Just a few minutes before, the fresh-faced Celtic Academy graduate was about to give one of his first ever interviews to the media when a a fire alarm at the National Stadium brought an unexpected halt to proceedings and the event, for a Scottish Cup draw, was
brigade were called.
To those unfamiliar with the burgeoning reputation of the left-back, he quite easily could have been mistaken for a punter hanging around for an autograph. Wearing a Celtic tracksuit and a backpack over his shoulders, a nervous smile flashed a glimpse of a set of green and white braces. Not many could have predicted just what that young boy – or should that be Bhoy – would become in the coming months.
With just around a dozen games under his belt at that stage, a steady progression under Ronny Deila would see the Motherwell lad notch up 34 in total that campaign, finishing it off with his first goal against his hometown club on the final day of the season.
Since then the 20-year-old has gone from strength to strength, culminating in him becoming Celtic’s second youngest ever captain on Tuesday night in the Betfred Cup thrashing of Kilmarnock. He also scored a wee tap in to top it off…
Tierney is a massive talent, of that there is no doubt. In the green and white of Celtic he has consistently been one of the top performers under Deila and now Brendan Rodgers, while he has shown himself to be Gordon Strachan’s flexible friend in the dark blue of his country.
It has led many to out him as the future captain of the Scottish champions when Scott Brown eventually retires. Some have also said the same about Scotland, claiming he is the best Scottish player for a generation and beyond. And they may be right.
In the middle of all this, though, there is something worryingly Scottish about the whole thing.
Two years ago Tierney was far from the household name he is now. He was just an 18-year-old lad living his dream. Now, he’s a 20-year-old lad living his dream.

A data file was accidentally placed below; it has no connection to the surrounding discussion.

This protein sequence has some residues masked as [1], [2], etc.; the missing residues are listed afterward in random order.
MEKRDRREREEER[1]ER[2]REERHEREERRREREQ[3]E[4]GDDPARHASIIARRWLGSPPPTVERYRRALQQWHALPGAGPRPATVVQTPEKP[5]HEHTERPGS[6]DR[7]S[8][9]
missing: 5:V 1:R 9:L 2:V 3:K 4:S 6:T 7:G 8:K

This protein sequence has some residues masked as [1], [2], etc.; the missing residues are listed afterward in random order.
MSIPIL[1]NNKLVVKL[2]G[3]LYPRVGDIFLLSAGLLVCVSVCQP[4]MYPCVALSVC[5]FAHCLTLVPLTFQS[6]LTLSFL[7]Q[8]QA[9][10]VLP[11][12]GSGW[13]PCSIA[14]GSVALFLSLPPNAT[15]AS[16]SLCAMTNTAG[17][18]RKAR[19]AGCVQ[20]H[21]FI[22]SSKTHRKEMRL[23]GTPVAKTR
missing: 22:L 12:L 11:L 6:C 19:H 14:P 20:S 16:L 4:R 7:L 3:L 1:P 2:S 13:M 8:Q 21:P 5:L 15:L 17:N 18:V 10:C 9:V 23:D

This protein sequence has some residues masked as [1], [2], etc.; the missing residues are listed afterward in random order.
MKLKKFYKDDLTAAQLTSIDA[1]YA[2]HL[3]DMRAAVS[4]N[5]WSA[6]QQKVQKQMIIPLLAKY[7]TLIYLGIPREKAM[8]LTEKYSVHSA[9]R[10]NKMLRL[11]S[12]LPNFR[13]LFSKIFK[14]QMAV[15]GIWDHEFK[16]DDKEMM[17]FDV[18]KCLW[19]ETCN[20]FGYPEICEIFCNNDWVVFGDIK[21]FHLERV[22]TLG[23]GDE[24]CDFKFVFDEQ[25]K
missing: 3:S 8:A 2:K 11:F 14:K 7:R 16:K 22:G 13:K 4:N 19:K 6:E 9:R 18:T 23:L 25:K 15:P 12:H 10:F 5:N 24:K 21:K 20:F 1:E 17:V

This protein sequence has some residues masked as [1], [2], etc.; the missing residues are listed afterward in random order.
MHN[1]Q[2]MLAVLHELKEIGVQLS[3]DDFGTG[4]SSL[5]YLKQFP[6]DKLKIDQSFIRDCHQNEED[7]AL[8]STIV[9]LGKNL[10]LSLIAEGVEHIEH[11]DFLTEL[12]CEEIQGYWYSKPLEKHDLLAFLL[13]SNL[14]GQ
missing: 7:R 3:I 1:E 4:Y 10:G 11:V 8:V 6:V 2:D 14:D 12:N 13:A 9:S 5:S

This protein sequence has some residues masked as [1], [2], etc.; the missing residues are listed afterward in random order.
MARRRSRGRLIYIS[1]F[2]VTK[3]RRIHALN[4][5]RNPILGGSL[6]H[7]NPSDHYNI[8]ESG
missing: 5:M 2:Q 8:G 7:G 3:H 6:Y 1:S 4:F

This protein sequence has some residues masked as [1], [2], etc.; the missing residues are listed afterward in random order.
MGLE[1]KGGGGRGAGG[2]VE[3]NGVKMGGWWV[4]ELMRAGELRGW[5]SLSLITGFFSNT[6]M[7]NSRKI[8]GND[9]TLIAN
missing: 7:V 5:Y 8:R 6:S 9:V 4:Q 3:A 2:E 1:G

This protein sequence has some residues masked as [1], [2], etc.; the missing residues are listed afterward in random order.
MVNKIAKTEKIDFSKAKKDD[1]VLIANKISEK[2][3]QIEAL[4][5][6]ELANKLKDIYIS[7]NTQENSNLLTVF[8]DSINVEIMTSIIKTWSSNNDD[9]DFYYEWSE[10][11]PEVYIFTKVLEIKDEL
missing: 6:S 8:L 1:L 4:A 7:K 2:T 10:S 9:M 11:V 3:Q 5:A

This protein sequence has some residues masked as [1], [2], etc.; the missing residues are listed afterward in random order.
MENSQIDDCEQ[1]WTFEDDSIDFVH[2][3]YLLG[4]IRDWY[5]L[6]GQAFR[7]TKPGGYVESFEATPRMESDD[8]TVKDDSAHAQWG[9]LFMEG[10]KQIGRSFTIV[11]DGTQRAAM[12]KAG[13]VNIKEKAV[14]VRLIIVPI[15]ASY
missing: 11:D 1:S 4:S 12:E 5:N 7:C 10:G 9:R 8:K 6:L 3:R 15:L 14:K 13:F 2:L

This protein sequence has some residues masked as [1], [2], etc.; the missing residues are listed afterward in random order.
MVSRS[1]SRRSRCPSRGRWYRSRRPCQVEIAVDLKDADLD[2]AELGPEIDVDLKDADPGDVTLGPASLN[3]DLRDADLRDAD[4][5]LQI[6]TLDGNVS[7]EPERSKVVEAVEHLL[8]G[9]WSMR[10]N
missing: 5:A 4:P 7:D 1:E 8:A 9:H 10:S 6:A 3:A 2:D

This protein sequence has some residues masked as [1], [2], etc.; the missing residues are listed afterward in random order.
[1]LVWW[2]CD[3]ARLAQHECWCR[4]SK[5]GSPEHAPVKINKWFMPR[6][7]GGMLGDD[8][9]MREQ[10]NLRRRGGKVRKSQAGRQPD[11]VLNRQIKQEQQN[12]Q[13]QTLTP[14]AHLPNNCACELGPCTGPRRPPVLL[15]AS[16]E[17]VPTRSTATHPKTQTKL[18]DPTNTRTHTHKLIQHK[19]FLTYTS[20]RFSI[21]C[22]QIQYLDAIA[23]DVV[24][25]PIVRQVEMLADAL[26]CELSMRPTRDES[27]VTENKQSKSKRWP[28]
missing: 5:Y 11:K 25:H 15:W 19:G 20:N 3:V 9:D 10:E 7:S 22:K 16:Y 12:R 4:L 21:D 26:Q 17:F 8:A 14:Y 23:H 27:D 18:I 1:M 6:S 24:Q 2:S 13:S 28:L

However, we have a history in this country for getting over-excited about players, building them up into world beaters, then watching them buckle under the weight of expectation heaped on them so young.
As Paul Simon once sang, every generation throws a hero up the pop charts.
At Celtic, think back to the likes of Mark Burchill and Liam Miller. Elsewhere, you have had Derek Riordan, John Fleck, Lewis Macleod, even the likes of Ryan Gauld. There was also Jack Harper at Real Madrid who is currently warming a bench in Malaga after flopping at Brighton.
PERHAPS it comes from having a domestic – and international – game in such a state.
We pin our hopes and dreams on those coming through, when instead we should maybe let them develop on their own. There are few over the last 20 years who have truly managed to live up to it.
Playing for one half of the Old Firm will always bring
attention and pressure. And, you have to say, Tierney has coped with it better than most. He has thrived in it.
It is this maturity beyond his years that perhaps has him down to be the bright hope for Scottish football who is tipped to shine more than any of his current or previous generation.
Anyone who has met the lad will testify to the fact he is grounded and appreciative of the position he finds himself in. One that has been earned through sheer talent, gruelling hard work and uncompromising determination.
He is one of Scottish football’s good guys, and one of the modern day success stories.
However, let’s give him the time, chance and environment to write his own script. That’s surely the best way of trying to secure a happy ending, for all our sakes and especially Kieran’s.